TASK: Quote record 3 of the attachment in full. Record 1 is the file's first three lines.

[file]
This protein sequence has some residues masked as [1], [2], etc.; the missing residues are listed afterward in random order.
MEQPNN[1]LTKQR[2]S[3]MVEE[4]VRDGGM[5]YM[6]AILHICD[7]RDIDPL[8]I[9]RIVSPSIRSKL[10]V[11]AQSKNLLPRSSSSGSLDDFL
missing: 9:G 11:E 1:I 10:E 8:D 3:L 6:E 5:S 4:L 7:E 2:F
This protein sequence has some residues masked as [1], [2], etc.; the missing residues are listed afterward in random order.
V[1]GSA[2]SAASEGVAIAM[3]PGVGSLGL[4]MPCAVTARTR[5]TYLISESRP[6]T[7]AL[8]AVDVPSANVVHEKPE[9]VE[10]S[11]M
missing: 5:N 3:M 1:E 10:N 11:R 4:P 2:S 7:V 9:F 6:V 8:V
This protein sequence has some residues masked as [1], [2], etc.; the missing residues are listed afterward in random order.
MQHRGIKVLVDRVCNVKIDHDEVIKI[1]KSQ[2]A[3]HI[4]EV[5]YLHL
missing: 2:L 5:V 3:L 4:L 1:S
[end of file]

This protein sequence has some residues masked as [1], [2], etc.; the missing residues are listed afterward in random order.
MQHRGIKVLVDRVCNVKIDHDEVIKI[1]KSQ[2]A[3]HI[4]EV[5]YLHL
missing: 2:L 5:V 3:L 4:L 1:S